When most visitors think of alcohol on Catalina Island, they envision a tropical drink with a paper umbrella, a bucket of beer on the sand at Descanso Beach or a bottle of fine wine at a great restaurant. While that may be the current reality of Catalina alcohol, the history – particularly during Prohibition – is much more entertaining.
When the 18th amendment banning alcohol nationwide was implemented in 1920, along with the Volstead Act, which authorized its enforcement, Southern California was a much different place. The population was many magnitudes less, but like the rest of the country the Roaring ‘20s were – for most people – a time to circumvent Prohibition. Long a haven for smugglers, Catalina Island quickly became a stopping point and rendezvous point to avoid US Revenue Agents. Illegal booze was brought down from Canada and up from Mexico and smugglers made Catalina a favorite point to stash their stash before arranging for it to be brought to speakeasies on the Southern California mainland.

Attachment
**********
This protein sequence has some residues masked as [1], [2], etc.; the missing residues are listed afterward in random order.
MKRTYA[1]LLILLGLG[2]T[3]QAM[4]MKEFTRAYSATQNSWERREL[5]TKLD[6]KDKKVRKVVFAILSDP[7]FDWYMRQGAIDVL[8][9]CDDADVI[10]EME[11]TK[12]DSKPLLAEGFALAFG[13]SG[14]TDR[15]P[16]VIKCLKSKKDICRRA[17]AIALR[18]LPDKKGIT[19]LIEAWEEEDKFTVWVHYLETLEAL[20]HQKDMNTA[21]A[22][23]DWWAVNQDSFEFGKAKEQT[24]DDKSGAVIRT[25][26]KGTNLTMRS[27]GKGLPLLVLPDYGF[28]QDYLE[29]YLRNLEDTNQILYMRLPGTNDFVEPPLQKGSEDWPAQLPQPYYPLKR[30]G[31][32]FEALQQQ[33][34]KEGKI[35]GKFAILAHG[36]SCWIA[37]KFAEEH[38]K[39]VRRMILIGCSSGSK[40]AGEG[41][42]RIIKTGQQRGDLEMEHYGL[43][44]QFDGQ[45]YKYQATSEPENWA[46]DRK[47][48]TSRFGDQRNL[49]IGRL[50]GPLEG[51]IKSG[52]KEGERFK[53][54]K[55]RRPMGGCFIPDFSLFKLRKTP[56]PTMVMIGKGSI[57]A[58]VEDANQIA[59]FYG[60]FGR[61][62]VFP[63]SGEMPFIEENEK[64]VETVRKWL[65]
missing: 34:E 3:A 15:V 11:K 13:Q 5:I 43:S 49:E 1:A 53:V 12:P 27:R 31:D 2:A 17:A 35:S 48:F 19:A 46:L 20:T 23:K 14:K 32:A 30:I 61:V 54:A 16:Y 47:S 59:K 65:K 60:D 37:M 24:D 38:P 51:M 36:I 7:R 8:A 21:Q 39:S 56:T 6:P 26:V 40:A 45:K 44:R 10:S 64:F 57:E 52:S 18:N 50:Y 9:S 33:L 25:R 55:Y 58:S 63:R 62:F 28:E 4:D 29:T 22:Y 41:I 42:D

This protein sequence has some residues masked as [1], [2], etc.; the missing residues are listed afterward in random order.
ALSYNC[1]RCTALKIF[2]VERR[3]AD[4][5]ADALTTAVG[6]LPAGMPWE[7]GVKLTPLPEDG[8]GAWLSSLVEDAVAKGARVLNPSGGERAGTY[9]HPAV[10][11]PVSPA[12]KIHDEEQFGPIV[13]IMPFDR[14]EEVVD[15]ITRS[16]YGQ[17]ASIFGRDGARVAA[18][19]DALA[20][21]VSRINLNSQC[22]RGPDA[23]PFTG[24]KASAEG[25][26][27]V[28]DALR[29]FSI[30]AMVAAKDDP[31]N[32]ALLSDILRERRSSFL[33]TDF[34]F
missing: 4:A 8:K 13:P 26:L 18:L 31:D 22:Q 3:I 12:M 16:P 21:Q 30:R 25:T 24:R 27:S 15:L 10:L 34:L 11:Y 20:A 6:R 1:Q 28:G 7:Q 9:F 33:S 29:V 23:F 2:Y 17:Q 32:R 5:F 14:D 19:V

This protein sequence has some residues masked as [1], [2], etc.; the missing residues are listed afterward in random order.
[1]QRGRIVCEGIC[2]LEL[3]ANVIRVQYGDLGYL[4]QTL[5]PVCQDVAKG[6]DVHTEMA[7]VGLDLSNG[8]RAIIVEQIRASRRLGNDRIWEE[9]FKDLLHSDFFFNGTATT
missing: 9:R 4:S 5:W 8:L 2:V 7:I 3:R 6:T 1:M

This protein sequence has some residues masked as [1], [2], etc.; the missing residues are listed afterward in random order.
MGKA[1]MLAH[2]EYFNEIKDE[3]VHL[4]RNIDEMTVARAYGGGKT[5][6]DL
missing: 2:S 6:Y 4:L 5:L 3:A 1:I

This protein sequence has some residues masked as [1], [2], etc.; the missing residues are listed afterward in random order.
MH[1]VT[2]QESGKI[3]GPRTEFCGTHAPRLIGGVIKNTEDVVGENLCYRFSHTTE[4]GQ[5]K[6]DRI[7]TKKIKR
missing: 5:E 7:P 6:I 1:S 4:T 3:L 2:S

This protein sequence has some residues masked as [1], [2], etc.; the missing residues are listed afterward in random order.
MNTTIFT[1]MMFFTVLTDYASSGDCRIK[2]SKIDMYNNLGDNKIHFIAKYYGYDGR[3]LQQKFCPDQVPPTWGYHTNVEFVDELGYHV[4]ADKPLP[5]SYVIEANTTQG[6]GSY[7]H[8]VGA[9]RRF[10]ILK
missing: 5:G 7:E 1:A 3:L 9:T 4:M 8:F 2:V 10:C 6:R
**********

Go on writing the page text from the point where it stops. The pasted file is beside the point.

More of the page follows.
Residents on Catalina Island also made their own booze, particularly the Slavic immigrants who made wine on the hill between Whitley and Marilla avenues. Vinegar Hill, as it became known, was home to at least one now picturesque raid by revenuers.
These days, finding cocktails on Catalina Island is a simple matter of choosing your favorite watering hole.